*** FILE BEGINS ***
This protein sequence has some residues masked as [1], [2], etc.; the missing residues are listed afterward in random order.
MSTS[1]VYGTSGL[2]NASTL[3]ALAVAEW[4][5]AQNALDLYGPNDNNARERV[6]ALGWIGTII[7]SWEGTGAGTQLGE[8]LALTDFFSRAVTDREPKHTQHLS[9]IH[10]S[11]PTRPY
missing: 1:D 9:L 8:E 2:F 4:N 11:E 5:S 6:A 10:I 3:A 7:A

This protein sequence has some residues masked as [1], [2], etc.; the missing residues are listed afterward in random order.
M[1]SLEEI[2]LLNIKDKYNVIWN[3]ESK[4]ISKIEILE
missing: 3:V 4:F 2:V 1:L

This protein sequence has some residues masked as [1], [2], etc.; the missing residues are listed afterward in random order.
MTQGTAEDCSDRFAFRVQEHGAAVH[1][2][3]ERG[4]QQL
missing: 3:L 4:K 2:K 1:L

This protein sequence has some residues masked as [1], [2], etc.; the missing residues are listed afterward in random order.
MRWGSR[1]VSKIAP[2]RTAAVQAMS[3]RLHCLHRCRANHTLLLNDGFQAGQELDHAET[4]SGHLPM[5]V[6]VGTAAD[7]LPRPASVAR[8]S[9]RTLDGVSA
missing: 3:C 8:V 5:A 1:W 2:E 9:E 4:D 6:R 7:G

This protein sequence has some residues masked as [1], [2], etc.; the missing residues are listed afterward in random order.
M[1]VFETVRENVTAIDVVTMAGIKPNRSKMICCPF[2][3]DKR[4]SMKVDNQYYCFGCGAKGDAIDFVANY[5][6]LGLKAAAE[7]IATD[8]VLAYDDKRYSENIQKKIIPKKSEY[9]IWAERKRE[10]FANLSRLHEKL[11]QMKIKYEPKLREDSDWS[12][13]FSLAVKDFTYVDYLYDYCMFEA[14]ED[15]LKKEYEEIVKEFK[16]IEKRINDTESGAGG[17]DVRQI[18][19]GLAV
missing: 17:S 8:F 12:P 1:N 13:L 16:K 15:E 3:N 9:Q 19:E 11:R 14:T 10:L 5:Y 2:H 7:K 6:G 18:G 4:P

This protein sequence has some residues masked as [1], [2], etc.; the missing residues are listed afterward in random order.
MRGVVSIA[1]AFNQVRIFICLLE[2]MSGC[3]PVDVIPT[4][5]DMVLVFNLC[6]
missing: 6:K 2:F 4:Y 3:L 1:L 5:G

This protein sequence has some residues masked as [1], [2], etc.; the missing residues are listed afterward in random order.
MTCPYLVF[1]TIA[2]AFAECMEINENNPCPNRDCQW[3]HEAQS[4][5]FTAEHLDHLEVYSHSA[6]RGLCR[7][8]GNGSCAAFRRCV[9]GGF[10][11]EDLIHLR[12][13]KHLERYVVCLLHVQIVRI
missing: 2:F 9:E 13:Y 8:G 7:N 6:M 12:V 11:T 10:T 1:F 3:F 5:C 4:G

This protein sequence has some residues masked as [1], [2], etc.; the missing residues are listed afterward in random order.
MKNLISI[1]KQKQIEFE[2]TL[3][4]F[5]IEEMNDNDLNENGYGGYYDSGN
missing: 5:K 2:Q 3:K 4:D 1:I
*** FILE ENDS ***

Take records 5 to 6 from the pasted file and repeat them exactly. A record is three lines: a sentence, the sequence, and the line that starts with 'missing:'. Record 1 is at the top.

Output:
This protein sequence has some residues masked as [1], [2], etc.; the missing residues are listed afterward in random order.
M[1]VFETVRENVTAIDVVTMAGIKPNRSKMICCPF[2][3]DKR[4]SMKVDNQYYCFGCGAKGDAIDFVANY[5][6]LGLKAAAE[7]IATD[8]VLAYDDKRYSENIQKKIIPKKSEY[9]IWAERKRE[10]FANLSRLHEKL[11]QMKIKYEPKLREDSDWS[12][13]FSLAVKDFTYVDYLYDYCMFEA[14]ED[15]LKKEYEEIVKEFK[16]IEKRINDTESGAGG[17]DVRQI[18][19]GLAV
missing: 17:S 8:F 12:P 1:N 13:L 16:K 15:E 3:N 9:Q 19:E 11:R 14:T 10:L 5:Y 2:H 7:K 6:G 18:G 4:P

This protein sequence has some residues masked as [1], [2], etc.; the missing residues are listed afterward in random order.
MRGVVSIA[1]AFNQVRIFICLLE[2]MSGC[3]PVDVIPT[4][5]DMVLVFNLC[6]
missing: 6:K 2:F 4:Y 3:L 1:L 5:G